In these last few lingering days of summer heat, parent volunteers joined Farm Assistant Amaia Owens in harvesting Home Winds Farm’s tomato crop for consumption by the Gill St. Bernard's community and in prepping the beds for fall seedlings.
With this final harvest, Home Winds Farm successfully reaped over 1300 pounds of tomatoes in one season. The last picking was by no means the largest—that happened on September 12, 2023, when the farm team hauled in over 450 pounds of tomatoes in one day—but by all accounts, there were a lot of tomatoes to consume in a short amount of time.
“We don’t refrigerate our tomatoes, and so, we have to move them fast,” Farm Manager Ned Lincoln said. “All of your sales avenues come into play when you are faced with a bumper crop.”
Home Winds Farm’s revenue angles include the weekly Community Supported Agriculture (CSA) program offered through the farm, the Home Winds Farmstand, wholesale sales to local restaurants, and after it opened for the new school year, the GSB Dining Hall.
Once it became obvious that the tomatoes were in abundance, Lincoln coordinated with Food Service Director Scott Jordan to integrate the Home Wind’s produce into the weekly Sage Dining Services menu. At the appointed time, Lincoln then hand-delivered industry-standard, 10-pound flats of tomatoes to the dining hall’s “back door.”
“It doesn’t get much more farm-to-table than this,” Chef Jordan said. “Lincoln walks the tomatoes over from the field, and within 24 hours of being picked, they are being served to our community.”
What is even more impressive is that our students eat them—a lot.
“Tomatoes are very versatile and very popular,” Chef Jordan explained. “They are very eye-appealing, and they are in so many more dishes than you realize.”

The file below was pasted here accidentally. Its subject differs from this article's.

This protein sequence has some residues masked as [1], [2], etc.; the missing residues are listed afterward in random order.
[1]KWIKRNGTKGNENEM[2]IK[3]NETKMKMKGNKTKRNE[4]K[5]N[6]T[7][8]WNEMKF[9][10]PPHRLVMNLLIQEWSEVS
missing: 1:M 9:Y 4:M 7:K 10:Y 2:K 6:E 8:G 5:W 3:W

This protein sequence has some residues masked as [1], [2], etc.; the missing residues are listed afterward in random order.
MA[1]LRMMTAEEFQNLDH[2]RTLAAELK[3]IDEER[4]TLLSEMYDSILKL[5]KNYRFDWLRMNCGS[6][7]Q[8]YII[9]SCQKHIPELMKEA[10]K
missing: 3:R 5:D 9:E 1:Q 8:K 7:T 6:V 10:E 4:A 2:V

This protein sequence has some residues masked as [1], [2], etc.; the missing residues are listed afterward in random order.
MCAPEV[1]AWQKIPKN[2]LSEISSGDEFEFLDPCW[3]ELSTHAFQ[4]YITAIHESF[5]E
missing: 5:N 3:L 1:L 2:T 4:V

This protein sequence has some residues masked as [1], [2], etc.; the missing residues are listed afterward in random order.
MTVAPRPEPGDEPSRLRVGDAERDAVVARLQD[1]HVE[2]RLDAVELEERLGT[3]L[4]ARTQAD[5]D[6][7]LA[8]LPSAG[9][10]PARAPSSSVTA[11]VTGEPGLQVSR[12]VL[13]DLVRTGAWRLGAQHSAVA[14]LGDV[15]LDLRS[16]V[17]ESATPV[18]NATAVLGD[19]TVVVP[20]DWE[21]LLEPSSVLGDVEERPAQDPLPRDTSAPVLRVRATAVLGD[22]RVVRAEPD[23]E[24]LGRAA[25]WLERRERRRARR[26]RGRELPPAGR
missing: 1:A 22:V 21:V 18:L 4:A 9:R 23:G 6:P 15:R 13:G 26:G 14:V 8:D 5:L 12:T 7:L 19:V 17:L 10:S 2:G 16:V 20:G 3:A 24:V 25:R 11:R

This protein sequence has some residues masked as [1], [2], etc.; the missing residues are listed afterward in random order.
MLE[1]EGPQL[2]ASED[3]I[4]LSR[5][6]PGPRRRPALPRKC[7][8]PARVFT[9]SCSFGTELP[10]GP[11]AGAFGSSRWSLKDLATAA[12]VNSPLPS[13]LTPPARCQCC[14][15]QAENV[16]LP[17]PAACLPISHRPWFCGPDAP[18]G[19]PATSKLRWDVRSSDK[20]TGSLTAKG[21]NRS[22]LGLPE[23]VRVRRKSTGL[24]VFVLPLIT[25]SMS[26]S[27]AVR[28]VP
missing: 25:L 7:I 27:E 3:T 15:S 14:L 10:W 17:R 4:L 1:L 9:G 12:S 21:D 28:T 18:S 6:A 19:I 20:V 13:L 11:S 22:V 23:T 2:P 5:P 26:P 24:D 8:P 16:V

Home Wind’s tomatoes have shown up in three-bean chili, chipotle and roasted tomato salsa, tomato-cucumber salad, avocado, tomato, and mozzarella salad, and in the sandwich toppings bar. They have been stewed, baked, chopped, sliced, sauteed, and roasted, and there are rarely any left at the end of the day.
The tomatoes are not the first vegetable from Home Winds to grace the lunch service. Last year saw a bumper crop of fall beets make its way into the dining rotation, which both Lincoln and Chef Scott hope will repeat this year. And next on the rotation, Lincoln will be delivering apples.
“The apples are hand-picked from our very own orchard and come in two varieties,” Lincoln explained. “They may look a little different on the outside than the commercial apples you see at the grocery store, but on the inside, they are even more delicious.”
Rather than being available in the grab-and-go fruit bowl, the Home Winds Farm apples will be made into applesauce or roasted with vegetables. They will be baked into pies and crisps, and they will be stewed into hearty soups. For anyone wishing they could take a few home with them, they will also be for sale at the Home Winds Farmstand located on St. Bernard’s Road (open Monday through Friday, 8:00 a.m. to 4:00 p.m., and Saturday and Sunday, 8:00 a.m. to 12:00 p.m.).
Showcasing the food raised on the GSB campus in the meals students receive in the GSB Dining Hall fulfills a fundamental component of Home Winds Farm’s mission: to provide a connection between our community and the land and to help students understand where their food comes from and the impact that they have on the world. The farm-fresh produce also introduces the students to the authentic taste of locally produced vegetables served directly from the farm.